The leaders of the two countries appealed to Angela Merkel and their colleagues from the EU to work together for the creation of united European military forces.
Originally appeared at A-specto, translated by Valentina Tzoneva exclusively for SouthFront
The revival of the idea for a united European army was discussed at a meeting of the Vishegrad Group with German Chancellor, Angela Merkel, on Friday, the 26th of August in Warsaw. ”It is our duty to hold a strict budget policy whose object is economic growth. At the same time, we must make the question of our security our main priority. That is why we have to start the creation of a united European army,” Victor Orban, the Prime Minister of Hungary said at a press conference after the meeting, as quoted by local media. The talks about building a united European armed forces were initiated by the Hungarian Prime Minister, Victor Orban, and the Czech Prime Minister, Bohuslav Sobotka, who believe that the idea is relevant to the necessity to provide protection of the Schengen space and to fight terrorism efficiently.
“The defense of the Schengen borders is not only a question of better cooperation in the fight against terrorism, but a reason to start discussing the creation of a common European army,” Prime Minister, Sobotka, said.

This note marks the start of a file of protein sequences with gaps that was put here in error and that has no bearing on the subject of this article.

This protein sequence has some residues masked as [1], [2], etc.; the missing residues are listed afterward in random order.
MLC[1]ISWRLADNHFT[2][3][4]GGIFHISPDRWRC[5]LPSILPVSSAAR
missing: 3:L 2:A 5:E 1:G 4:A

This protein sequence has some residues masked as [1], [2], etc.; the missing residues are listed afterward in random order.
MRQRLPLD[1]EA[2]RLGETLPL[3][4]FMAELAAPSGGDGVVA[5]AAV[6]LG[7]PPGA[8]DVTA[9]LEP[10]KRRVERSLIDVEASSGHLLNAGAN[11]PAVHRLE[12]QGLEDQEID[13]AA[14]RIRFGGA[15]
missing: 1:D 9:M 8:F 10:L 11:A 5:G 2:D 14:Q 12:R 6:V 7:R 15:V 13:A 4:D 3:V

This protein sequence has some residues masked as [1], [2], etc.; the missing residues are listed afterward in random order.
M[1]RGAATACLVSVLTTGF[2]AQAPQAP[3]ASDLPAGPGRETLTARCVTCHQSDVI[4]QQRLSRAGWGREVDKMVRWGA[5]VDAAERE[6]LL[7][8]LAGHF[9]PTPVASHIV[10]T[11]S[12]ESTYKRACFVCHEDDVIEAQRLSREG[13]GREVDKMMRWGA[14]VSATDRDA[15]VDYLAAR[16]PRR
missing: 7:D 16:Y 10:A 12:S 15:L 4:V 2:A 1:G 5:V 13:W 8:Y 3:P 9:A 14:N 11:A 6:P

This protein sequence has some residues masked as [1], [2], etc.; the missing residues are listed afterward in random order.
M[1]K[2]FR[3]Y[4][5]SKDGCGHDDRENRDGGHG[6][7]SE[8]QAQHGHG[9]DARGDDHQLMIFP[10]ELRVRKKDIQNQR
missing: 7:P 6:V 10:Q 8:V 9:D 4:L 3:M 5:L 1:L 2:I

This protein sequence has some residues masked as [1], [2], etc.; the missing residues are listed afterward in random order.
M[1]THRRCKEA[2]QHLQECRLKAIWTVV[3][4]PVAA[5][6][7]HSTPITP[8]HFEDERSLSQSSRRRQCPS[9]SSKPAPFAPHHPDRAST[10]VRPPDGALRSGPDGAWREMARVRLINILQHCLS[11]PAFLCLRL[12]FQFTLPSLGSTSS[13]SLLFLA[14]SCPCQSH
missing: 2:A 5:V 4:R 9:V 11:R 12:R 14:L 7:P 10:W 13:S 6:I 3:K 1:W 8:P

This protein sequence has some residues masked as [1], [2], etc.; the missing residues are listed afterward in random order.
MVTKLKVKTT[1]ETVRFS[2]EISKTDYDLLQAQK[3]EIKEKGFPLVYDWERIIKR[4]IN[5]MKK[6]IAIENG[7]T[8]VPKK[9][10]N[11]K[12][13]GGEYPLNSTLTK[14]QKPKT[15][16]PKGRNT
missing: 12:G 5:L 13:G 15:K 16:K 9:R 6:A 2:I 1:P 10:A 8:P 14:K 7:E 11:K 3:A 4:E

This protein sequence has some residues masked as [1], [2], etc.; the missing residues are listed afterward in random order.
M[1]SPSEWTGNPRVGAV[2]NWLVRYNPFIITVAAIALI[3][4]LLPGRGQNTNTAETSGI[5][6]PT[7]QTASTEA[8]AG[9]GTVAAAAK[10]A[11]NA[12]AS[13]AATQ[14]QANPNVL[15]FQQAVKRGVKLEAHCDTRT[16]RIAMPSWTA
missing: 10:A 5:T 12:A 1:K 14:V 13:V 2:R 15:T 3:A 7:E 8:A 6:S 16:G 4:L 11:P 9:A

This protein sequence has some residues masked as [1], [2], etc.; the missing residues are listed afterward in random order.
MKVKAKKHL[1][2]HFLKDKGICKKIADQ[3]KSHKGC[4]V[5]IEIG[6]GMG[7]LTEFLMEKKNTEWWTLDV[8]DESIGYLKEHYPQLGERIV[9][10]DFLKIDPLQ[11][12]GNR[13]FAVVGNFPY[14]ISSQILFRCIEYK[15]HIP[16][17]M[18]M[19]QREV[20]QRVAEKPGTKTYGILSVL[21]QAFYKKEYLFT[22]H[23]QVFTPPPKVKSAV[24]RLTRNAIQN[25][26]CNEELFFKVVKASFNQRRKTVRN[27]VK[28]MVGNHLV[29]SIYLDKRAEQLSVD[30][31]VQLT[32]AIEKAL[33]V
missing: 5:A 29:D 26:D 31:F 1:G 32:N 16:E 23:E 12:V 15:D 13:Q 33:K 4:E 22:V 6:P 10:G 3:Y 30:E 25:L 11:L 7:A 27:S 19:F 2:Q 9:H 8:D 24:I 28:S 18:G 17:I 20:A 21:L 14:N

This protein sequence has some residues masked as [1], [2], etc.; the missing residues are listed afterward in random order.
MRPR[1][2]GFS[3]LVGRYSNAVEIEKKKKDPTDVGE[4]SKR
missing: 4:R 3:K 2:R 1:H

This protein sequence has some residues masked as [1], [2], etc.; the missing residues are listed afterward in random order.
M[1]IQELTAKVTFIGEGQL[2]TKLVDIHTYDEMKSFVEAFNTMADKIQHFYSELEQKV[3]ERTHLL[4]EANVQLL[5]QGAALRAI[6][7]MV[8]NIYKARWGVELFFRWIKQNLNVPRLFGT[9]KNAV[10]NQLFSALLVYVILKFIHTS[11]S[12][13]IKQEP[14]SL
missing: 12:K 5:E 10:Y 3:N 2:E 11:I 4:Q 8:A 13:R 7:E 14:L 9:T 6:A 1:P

The Vishegrad Group – which unites Poland, the Czech Republic, Slovakia and Hungary – is becoming more established as an alternative pole in the European debate, which is currently dominated by German theses. The central European group of four is skeptical about Brussels’ ability to make adequate decisions and, after the beginning of the migrant crisis, has refused to follow the ideas of the EC for a division of the migrants in terms of quotas.
The idea of a common European army revives the debate from the beginning of the new century, when it was on the agenda. The war in Iraq in 2003 brought division among members of the EU, as some of the countries supported the USA in the so-called “coalition of the willing,” while others like France and Germany, chose to distance themselves. The disagreements in the Union made the idea of a common European army pointless, which in the USA, is considered an unwanted competitor of the Washington-dominated military and political pact, NATO. This is the reason for Berlin – a traditional ally of the USA in post-war Europe where several American military bases are located – to be skeptical of the idea. Merkel’s comment after the Warsaw meeting was limited to “security is the main question.”
It has to be noted that according to Sobotka and Orban, the common European armed forces are called to protect the Schengen zone and not the whole territory of the EU. Bulgaria, Romania, Cyprus and Croatia are full members of the EU, however, they are not a part of the Schengen zone due to unfulfilled criteria.